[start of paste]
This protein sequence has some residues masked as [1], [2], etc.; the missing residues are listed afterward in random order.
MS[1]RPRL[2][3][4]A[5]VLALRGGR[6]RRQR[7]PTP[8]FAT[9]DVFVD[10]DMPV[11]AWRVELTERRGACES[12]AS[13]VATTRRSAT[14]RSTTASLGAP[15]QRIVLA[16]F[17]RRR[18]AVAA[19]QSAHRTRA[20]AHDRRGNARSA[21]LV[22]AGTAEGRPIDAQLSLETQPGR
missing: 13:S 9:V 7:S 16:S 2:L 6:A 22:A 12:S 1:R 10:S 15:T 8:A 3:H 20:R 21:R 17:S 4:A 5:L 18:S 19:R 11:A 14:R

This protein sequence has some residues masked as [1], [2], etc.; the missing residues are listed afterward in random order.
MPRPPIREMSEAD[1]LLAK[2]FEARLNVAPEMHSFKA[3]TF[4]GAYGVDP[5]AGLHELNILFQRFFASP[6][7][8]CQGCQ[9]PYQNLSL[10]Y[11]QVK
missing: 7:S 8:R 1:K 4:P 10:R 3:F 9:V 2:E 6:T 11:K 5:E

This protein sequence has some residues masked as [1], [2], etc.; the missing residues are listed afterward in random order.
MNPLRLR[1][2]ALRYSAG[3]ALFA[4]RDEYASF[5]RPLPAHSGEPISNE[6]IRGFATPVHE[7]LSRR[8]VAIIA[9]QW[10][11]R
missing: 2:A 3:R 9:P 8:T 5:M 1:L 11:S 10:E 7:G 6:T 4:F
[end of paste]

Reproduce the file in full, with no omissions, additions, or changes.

This protein sequence has some residues masked as [1], [2], etc.; the missing residues are listed afterward in random order.
MS[1]RPRL[2][3][4]A[5]VLALRGGR[6]RRQR[7]PTP[8]FAT[9]DVFVD[10]DMPV[11]AWRVELTERRGACES[12]AS[13]VATTRRSAT[14]RSTTASLGAP[15]QRIVLA[16]F[17]RRR[18]AVAA[19]QSAHRTRA[20]AHDRRGNARSA[21]LV[22]AGTAEGRPIDAQLSLETQPGR
missing: 13:S 9:V 7:S 16:S 2:L 6:A 22:A 12:S 1:R 10:S 15:T 8:A 3:H 20:R 21:R 17:S 4:A 5:L 18:S 19:R 11:A 14:R

This protein sequence has some residues masked as [1], [2], etc.; the missing residues are listed afterward in random order.
MPRPPIREMSEAD[1]LLAK[2]FEARLNVAPEMHSFKA[3]TF[4]GAYGVDP[5]AGLHELNILFQRFFASP[6][7][8]CQGCQ[9]PYQNLSL[10]Y[11]QVK
missing: 7:S 8:R 1:K 4:P 10:R 3:F 9:V 2:E 6:T 11:K 5:E

This protein sequence has some residues masked as [1], [2], etc.; the missing residues are listed afterward in random order.
MNPLRLR[1][2]ALRYSAG[3]ALFA[4]RDEYASF[5]RPLPAHSGEPISNE[6]IRGFATPVHE[7]LSRR[8]VAIIA[9]QW[10][11]R
missing: 2:A 3:R 9:P 8:T 5:M 1:L 11:S 10:E 7:G 6:T 4:F